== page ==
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Alabama Moms Demand Action, Everytown Criticize Alabama House Committee For Passing Bills That Would Dangerously Expand Stand Your Ground

May 15, 2019

MONTGOMERY, Ala. — The Alabama chapter of Moms Demand Action for Gun Sense in America, part of Everytown for Gun Safety, released the following response after the Alabama House Local Legislation Committee voted to advance HB 535 and HB 563, two bills that would expand Alabama’s existing Stand Your Ground law in specific counties to explicitly allow any person to use deadly force when members of a religious group perceive a physical threat, even in cases where deadly force is clearly not necessary.

“Time and time again, Stand Your Ground laws have been associated with an increase in gun violence,” said Dana Ellis, volunteer leader with the Alabama chapter of Moms Demand Action for Gun Sense in America. “Expanding such a dangerous law is not the solution we need to protect faith communities in Alabama. I urge lawmakers to see these bills as the threat to public safety that they are.”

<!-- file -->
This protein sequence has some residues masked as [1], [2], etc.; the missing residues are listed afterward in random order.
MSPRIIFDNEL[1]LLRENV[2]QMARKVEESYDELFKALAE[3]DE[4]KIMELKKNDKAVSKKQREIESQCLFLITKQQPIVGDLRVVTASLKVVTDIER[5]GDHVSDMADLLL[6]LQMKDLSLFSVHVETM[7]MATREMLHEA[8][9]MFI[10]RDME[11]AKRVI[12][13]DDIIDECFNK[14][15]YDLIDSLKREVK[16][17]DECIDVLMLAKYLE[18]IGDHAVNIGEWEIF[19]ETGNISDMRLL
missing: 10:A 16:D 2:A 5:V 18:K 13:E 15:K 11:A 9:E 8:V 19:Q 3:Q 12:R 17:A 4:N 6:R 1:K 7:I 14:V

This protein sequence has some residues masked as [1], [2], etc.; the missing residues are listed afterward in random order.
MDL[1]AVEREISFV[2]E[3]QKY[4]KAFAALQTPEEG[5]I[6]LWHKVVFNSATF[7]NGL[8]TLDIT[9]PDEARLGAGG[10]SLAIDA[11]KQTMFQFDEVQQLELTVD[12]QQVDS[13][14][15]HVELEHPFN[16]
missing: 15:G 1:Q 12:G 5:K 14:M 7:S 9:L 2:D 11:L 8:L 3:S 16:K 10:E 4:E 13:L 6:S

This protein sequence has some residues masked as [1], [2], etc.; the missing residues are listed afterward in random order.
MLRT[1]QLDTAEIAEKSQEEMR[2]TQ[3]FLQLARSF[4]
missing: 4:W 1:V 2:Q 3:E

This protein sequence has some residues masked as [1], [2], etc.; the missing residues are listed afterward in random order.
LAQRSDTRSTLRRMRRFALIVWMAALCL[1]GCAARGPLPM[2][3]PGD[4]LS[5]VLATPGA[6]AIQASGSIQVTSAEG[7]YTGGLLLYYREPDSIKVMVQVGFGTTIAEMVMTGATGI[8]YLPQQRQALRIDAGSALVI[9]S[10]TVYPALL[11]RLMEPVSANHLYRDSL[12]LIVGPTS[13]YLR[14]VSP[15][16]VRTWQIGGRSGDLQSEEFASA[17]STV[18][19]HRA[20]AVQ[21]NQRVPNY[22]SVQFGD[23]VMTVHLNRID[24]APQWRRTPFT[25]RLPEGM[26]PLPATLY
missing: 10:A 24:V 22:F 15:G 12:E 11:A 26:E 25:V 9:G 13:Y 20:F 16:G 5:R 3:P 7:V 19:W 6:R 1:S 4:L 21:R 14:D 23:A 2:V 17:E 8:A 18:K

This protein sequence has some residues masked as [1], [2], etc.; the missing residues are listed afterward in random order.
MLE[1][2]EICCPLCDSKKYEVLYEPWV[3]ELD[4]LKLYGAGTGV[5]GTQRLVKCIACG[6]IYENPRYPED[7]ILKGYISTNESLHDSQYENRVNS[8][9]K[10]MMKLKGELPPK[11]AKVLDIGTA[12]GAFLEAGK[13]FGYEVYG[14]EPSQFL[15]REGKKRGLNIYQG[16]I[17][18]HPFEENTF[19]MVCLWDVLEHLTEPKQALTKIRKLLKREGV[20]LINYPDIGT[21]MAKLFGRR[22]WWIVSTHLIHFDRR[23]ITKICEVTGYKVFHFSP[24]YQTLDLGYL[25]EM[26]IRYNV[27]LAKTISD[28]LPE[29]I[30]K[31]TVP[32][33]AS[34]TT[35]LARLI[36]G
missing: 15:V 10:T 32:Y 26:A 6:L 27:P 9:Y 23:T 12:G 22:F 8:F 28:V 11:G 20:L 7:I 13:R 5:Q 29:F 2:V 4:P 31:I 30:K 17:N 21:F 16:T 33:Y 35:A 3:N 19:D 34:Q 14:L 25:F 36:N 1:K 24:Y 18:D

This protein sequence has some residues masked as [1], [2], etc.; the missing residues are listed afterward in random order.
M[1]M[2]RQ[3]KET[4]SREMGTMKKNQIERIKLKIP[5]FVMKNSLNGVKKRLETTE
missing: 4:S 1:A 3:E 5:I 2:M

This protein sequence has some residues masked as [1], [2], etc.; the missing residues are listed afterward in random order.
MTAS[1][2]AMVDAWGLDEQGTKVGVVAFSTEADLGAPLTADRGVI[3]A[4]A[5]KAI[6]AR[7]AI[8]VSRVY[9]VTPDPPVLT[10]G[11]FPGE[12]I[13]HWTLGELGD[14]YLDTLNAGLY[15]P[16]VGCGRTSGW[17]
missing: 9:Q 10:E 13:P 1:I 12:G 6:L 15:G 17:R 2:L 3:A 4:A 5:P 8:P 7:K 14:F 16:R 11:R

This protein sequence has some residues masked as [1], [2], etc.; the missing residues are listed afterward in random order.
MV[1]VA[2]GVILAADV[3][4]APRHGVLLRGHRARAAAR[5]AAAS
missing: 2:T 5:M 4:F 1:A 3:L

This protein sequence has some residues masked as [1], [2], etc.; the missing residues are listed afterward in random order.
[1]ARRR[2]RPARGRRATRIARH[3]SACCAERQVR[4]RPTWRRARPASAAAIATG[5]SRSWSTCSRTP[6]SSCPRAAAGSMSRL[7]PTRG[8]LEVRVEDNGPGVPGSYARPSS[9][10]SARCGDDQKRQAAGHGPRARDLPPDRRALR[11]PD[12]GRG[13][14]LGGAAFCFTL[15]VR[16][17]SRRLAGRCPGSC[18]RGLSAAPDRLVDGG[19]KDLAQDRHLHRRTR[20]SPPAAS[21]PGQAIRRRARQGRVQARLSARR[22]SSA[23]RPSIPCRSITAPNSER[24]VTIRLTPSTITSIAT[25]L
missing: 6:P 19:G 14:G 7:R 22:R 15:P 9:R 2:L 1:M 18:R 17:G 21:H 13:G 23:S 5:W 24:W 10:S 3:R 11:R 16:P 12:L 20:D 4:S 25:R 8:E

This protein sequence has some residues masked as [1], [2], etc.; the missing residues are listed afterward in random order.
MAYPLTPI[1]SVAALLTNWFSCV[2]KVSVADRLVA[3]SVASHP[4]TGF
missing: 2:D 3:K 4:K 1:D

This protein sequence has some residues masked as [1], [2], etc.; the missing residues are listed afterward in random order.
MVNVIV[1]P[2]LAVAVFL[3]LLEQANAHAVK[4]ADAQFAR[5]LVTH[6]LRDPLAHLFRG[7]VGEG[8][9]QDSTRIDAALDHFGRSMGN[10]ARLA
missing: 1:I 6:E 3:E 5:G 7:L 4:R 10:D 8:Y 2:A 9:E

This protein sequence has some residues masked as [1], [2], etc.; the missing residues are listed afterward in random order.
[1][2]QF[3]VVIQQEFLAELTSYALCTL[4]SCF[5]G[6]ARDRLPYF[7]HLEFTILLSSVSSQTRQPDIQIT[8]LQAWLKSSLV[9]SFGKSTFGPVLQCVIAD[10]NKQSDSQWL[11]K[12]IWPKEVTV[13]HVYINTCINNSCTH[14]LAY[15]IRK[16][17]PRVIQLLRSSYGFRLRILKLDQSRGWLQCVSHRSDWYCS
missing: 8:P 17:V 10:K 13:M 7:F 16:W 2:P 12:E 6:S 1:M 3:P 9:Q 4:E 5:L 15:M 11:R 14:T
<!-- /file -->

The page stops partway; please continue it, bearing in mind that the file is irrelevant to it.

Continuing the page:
HB 535, which would affect Shelby County, passed yesterday and HB 563, which would affect Chilton County, passed today. The bills are two of several similar constitutional amendments being considered by the legislature that would further expand Stand Your Ground in specific counties. Two such bills, HB 461 and HB 536, which would affect Lauderdale County and Franklin County, have passed the Alabama House and are eligible to be heard in the Senate. Further, these bills would allow members of a religious group to justify the use of deadly force even when they are not actually on the grounds of a place of worship.

Alabama already has one of the most expansive Stand Your Ground laws in the country. Stand Your Ground laws are inherently dangerous — at least 30 people are killed each month nationwide as a result of Stand Your Ground laws. These laws also have a disproportionate impact on communities of color. These extreme additions to Alabama’s Stand Your Ground law would encourage people to shoot first and ask questions later and would put communities of color at greater risk.

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